Like other continents, with the advent of the COVID-19 crisis, the countries from South America were forced to review their models of patient care. In this moment of change, the pressure to save more lives and make health with quality more accessible, telemedicine has taken the position as a fundamental instrument.
With political and social situations different from those in Northern nations, most countries in South America offer universal access to healthcare systems, often completely free of charge for the majority of the population. The entire process is managed by the state. The cultural and social heterogeneity, the wide disparities in territorial occupation, and the limited budget for those giant health systems contribute to an unequal access to the best health model. In order for telemedicine to achieve its goals quickly, important changes were made to laws and regulations.
Brazil, the largest nation in Latin America, with more than 200 million inhabitants, already has a history of at least 30 years of telemedicine, but with a range of use of telemedicine of only 5% in its territory, according to the Ministry of Health of Brazil (2020). Even with limited scope, there is already maturity in its legislation. The last change was at the beginning of this year when the Federal Council of Medicine - Brazil, for the first time, allowed teleconsultation for all physicians, and all specialties. But even after that there were some restrictions:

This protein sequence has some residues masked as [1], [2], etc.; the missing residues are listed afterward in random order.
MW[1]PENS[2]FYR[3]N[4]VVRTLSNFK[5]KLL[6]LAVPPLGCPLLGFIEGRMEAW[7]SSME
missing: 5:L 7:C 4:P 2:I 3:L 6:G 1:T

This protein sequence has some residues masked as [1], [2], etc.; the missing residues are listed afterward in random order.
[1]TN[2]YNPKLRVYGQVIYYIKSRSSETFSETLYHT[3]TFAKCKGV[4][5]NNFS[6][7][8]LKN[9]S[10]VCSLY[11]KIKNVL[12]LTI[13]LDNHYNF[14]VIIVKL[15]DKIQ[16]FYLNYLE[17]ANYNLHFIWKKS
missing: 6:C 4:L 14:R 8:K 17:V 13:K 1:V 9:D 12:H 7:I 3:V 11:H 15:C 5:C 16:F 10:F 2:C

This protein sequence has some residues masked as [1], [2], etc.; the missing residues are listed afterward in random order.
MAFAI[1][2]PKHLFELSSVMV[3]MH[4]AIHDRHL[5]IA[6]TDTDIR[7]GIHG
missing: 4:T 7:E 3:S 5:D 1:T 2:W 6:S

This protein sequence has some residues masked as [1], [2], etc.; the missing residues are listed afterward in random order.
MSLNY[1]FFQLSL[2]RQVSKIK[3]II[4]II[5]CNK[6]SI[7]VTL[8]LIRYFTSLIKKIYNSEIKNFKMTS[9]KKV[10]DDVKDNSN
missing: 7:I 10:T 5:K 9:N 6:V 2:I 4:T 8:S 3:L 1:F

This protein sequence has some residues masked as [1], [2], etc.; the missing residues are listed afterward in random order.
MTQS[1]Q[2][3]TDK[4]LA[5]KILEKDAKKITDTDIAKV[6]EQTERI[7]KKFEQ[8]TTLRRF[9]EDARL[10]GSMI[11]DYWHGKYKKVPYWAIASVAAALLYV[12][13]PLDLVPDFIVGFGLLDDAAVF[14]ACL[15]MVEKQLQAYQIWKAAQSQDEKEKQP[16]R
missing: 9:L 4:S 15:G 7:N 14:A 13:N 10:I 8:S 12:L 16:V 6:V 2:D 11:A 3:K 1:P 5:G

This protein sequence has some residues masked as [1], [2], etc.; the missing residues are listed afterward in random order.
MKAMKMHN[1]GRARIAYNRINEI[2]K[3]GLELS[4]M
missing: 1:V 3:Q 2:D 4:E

Teleconsultation implies, as a mandatory premise, the previous establishment of a face-to-face relationship between doctor and patient.
In long-term care or chronic illnesses, face-to-face consultation at intervals not exceeding 120 days is recommended.
The establishment of a doctor-patient relationship only on a virtual basis is permitted for health care coverage in geographically remote areas, as long as the recommended physical and technical conditions and health professionals exist.
Safety conditions of medical records must be guaranteed, and a copy of the report must be sent to the patient, signed by the physician responsible for the call center, with a guarantee of digital authorship.
If the teleconsultation results in a medical prescription, it must contain the physician's identification (including name, and address), patient identification, time stamp, and a digital signature of the physician.
Other countries in South America like Argentina, Chile, and Colombia follow a similar model, with clear signs of improvement of telemedicine use beyond the COVID-19 crisis. Regulations are also changing fast in these countries. The hope of South American physicians is that, after the expansion of the telemedicine services, more patients can benefit, with safety and quality of care maintained.